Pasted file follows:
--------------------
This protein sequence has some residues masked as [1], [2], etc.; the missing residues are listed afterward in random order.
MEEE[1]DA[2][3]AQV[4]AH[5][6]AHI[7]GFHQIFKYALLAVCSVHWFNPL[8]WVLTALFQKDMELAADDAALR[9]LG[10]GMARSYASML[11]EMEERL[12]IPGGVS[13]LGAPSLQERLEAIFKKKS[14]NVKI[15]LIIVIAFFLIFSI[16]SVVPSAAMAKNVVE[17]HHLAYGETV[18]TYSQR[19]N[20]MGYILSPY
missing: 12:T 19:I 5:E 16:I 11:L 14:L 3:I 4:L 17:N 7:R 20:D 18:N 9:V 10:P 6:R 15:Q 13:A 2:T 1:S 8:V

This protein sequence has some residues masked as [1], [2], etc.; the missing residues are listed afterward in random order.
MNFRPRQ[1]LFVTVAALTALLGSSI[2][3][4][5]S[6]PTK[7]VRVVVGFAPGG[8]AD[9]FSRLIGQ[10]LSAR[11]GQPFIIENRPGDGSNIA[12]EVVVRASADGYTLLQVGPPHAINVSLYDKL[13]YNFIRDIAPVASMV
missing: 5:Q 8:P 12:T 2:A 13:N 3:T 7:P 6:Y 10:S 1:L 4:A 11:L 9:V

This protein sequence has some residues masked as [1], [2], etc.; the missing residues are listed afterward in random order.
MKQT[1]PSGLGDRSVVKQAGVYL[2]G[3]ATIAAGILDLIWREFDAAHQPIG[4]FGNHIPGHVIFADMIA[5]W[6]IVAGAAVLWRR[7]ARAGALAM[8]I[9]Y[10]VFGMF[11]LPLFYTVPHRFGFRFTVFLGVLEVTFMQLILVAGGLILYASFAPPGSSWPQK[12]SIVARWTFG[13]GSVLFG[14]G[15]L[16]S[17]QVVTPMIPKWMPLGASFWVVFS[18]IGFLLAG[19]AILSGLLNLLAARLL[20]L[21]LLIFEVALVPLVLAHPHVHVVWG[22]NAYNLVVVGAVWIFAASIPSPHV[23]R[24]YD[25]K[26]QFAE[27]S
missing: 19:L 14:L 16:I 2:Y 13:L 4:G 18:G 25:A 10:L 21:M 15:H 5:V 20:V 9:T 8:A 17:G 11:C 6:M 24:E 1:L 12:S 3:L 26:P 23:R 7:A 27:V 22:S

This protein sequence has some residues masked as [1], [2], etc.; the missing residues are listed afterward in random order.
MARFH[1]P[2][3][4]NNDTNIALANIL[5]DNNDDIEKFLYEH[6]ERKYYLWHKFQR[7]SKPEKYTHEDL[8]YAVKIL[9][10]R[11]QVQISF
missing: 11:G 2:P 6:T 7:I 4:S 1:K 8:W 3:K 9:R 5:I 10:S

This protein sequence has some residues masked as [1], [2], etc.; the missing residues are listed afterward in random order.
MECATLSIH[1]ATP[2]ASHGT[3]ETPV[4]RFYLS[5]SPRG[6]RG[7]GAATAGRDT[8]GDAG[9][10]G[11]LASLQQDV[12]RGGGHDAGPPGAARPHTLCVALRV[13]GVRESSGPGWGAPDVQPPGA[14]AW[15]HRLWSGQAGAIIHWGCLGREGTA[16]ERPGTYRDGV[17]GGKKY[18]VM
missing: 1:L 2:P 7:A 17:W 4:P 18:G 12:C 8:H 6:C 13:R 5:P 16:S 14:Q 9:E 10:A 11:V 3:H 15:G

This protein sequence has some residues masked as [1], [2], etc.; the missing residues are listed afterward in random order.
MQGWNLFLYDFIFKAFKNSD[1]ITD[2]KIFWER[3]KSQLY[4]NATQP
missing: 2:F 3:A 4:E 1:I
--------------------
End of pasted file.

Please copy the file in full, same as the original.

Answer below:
This protein sequence has some residues masked as [1], [2], etc.; the missing residues are listed afterward in random order.
MEEE[1]DA[2][3]AQV[4]AH[5][6]AHI[7]GFHQIFKYALLAVCSVHWFNPL[8]WVLTALFQKDMELAADDAALR[9]LG[10]GMARSYASML[11]EMEERL[12]IPGGVS[13]LGAPSLQERLEAIFKKKS[14]NVKI[15]LIIVIAFFLIFSI[16]SVVPSAAMAKNVVE[17]HHLAYGETV[18]TYSQR[19]N[20]MGYILSPY
missing: 12:T 19:I 5:E 16:I 11:L 14:L 3:I 4:L 17:N 7:R 20:D 18:N 9:V 10:P 6:R 15:Q 13:A 2:T 1:S 8:V

This protein sequence has some residues masked as [1], [2], etc.; the missing residues are listed afterward in random order.
MNFRPRQ[1]LFVTVAALTALLGSSI[2][3][4][5]S[6]PTK[7]VRVVVGFAPGG[8]AD[9]FSRLIGQ[10]LSAR[11]GQPFIIENRPGDGSNIA[12]EVVVRASADGYTLLQVGPPHAINVSLYDKL[13]YNFIRDIAPVASMV
missing: 5:Q 8:P 12:T 2:A 13:N 3:T 7:P 6:Y 10:S 1:L 4:A 11:L 9:V

This protein sequence has some residues masked as [1], [2], etc.; the missing residues are listed afterward in random order.
MKQT[1]PSGLGDRSVVKQAGVYL[2]G[3]ATIAAGILDLIWREFDAAHQPIG[4]FGNHIPGHVIFADMIA[5]W[6]IVAGAAVLWRR[7]ARAGALAM[8]I[9]Y[10]VFGMF[11]LPLFYTVPHRFGFRFTVFLGVLEVTFMQLILVAGGLILYASFAPPGSSWPQK[12]SIVARWTFG[13]GSVLFG[14]G[15]L[16]S[17]QVVTPMIPKWMPLGASFWVVFS[18]IGFLLAG[19]AILSGLLNLLAARLL[20]L[21]LLIFEVALVPLVLAHPHVHVVWG[22]NAYNLVVVGAVWIFAASIPSPHV[23]R[24]YD[25]K[26]QFAE[27]S
missing: 19:L 14:L 16:I 2:Y 13:L 4:G 18:G 25:A 10:L 21:M 15:H 5:V 20:V 9:T 8:A 17:G 11:C 6:M 24:E 1:L 12:S 3:L 26:P 23:R 7:A 27:V 22:S

This protein sequence has some residues masked as [1], [2], etc.; the missing residues are listed afterward in random order.
MARFH[1]P[2][3][4]NNDTNIALANIL[5]DNNDDIEKFLYEH[6]ERKYYLWHKFQR[7]SKPEKYTHEDL[8]YAVKIL[9][10]R[11]QVQISF
missing: 11:G 2:P 6:T 7:I 4:S 1:K 8:W 3:K 9:R 5:I 10:S

This protein sequence has some residues masked as [1], [2], etc.; the missing residues are listed afterward in random order.
MECATLSIH[1]ATP[2]ASHGT[3]ETPV[4]RFYLS[5]SPRG[6]RG[7]GAATAGRDT[8]GDAG[9][10]G[11]LASLQQDV[12]RGGGHDAGPPGAARPHTLCVALRV[13]GVRESSGPGWGAPDVQPPGA[14]AW[15]HRLWSGQAGAIIHWGCLGREGTA[16]ERPGTYRDGV[17]GGKKY[18]VM
missing: 1:L 2:P 7:A 17:W 4:P 18:G 12:C 8:H 6:C 13:R 5:P 16:S 14:Q 9:E 10:A 11:V 3:H 15:G

This protein sequence has some residues masked as [1], [2], etc.; the missing residues are listed afterward in random order.
MQGWNLFLYDFIFKAFKNSD[1]ITD[2]KIFWER[3]KSQLY[4]NATQP
missing: 2:F 3:A 4:E 1:I